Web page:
Where you can find out what roads are county-owned

The in basket: Ward Starring of Chico Way asks, “Is there a website, phone number, or map I can reference to find out if a road is maintained by the county or is privately maintained?  I notice a lot of gravel roads in unincorporated Kitsap County that appear to be well maintained and I’m curious if they are county owned or maintained by private road maintenance agreement.
“I’ve lived here the majority of my life and have never really understood who owns or maintains what. It’s just a curiosity thing… maybe would make me sound knowledgeable when discussing the road network around this area.”

The out basket: Yes, the county Road Log, viewable online,  makes those distinctions in how each road is portrayed on the maps.

The categories are county maintained road, private road, city road, state road, and unmaintained road. Doug Bear says the difference between a private road and an unmaintained road is that “private roads are just that – privately-owned roadways outside the county right-of-way. Unmaintained roads are defined as a road within county right-of-way which is accessible to public travel but is not maintained by the county.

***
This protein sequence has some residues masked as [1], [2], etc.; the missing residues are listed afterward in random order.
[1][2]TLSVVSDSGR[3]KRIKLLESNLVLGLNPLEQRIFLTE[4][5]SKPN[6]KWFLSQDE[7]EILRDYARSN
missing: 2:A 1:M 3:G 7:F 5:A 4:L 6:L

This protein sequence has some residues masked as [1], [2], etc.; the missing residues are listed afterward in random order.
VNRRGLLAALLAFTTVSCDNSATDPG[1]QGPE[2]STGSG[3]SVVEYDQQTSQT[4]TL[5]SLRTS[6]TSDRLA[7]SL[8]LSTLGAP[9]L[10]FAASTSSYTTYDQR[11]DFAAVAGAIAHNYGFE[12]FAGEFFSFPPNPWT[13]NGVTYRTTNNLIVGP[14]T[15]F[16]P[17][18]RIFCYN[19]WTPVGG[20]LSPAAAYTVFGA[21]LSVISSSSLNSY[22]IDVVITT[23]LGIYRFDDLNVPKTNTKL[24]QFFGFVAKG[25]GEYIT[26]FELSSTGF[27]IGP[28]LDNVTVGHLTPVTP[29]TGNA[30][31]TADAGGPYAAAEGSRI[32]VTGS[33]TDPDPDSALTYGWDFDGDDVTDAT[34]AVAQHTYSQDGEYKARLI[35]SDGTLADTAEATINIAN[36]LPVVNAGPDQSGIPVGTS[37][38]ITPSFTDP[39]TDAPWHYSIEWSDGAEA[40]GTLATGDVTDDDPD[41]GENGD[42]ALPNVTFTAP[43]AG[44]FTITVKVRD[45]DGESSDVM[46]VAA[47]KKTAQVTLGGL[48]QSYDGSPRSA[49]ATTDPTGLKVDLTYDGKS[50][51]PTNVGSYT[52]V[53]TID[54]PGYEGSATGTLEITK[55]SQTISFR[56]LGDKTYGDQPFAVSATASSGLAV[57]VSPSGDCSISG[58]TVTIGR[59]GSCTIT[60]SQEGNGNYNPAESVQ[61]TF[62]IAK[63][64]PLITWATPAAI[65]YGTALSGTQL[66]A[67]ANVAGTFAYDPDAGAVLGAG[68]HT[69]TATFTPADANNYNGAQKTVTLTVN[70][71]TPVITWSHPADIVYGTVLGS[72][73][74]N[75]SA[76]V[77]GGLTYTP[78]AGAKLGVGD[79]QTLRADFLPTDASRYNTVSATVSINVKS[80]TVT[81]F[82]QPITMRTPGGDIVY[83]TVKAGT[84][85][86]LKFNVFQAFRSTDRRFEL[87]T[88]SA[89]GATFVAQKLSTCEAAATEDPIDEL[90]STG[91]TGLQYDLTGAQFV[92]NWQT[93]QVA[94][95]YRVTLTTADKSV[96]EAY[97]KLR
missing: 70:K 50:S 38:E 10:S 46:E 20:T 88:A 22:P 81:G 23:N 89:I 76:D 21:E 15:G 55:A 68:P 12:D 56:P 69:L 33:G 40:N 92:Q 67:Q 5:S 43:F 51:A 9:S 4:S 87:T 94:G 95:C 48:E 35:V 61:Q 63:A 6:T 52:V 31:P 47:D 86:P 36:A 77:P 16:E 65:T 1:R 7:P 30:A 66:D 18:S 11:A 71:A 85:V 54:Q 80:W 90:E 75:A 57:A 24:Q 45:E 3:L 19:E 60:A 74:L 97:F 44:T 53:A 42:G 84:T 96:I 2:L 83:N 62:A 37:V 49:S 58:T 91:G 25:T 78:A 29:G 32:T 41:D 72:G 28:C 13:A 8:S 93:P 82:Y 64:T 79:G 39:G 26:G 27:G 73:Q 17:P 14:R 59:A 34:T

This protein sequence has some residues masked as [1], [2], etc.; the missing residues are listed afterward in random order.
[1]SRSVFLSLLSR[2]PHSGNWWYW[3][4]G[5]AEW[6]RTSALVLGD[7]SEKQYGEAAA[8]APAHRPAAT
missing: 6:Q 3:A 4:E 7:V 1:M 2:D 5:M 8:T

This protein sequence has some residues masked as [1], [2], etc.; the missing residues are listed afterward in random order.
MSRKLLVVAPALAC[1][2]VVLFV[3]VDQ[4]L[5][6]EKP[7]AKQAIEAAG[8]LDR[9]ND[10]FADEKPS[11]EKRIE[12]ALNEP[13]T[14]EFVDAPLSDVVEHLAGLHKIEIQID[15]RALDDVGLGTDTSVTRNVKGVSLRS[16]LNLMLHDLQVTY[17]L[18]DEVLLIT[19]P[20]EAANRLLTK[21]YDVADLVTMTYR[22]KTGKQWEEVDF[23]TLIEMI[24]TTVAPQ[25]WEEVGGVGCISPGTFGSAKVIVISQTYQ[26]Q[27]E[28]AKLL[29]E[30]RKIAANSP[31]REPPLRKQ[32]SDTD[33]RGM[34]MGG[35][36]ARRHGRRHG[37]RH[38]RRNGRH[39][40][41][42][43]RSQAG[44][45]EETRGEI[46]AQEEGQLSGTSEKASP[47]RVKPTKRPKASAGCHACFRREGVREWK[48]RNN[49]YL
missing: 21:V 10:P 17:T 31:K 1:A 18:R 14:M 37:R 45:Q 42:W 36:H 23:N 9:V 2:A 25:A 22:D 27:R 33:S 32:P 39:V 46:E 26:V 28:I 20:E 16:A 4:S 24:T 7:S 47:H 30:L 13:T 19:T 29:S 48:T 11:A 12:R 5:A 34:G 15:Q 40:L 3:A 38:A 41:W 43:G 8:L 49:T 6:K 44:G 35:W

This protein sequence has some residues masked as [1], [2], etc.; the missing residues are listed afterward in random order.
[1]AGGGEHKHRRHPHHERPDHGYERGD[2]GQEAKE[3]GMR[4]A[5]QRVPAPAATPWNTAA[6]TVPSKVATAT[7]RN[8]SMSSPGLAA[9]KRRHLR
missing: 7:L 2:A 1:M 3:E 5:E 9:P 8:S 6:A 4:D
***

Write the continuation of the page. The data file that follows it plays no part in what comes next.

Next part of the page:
Law enforcement can’t write speeding and other tickets on private roads, with one exception, but can on maintained and unmaintained county roads.

Deputy Scott Wilson of Kitsap County Sheriff’s Department says, “However… we may (and do) investigate criminal driving offenses that occur on privately owned roads, such as reckless driving, DUI, negligent driving (1st degree), etc.”

The exception to the no-traffic-tickets rule is driving without proof of insurance.

In the course of investigating a criminal driving offense that occurs on a privately owned road – say reckless driving, for example – and the driver has no vehicle liability insurance in effect (or isn’t able to produce proof of insurance), then a deputy could write a $550 ticket for that, Scott said.

You can see the Road log online at www.kitsapgov.com/pw/roadlog.htm.

2 thoughts on “Where you can find out what roads are county-owned

  1. Back in 1996, when I started this column, I called it Road Warrior to pitch it, thinking it would be temporary. The editors of that time liked it and it stuck.

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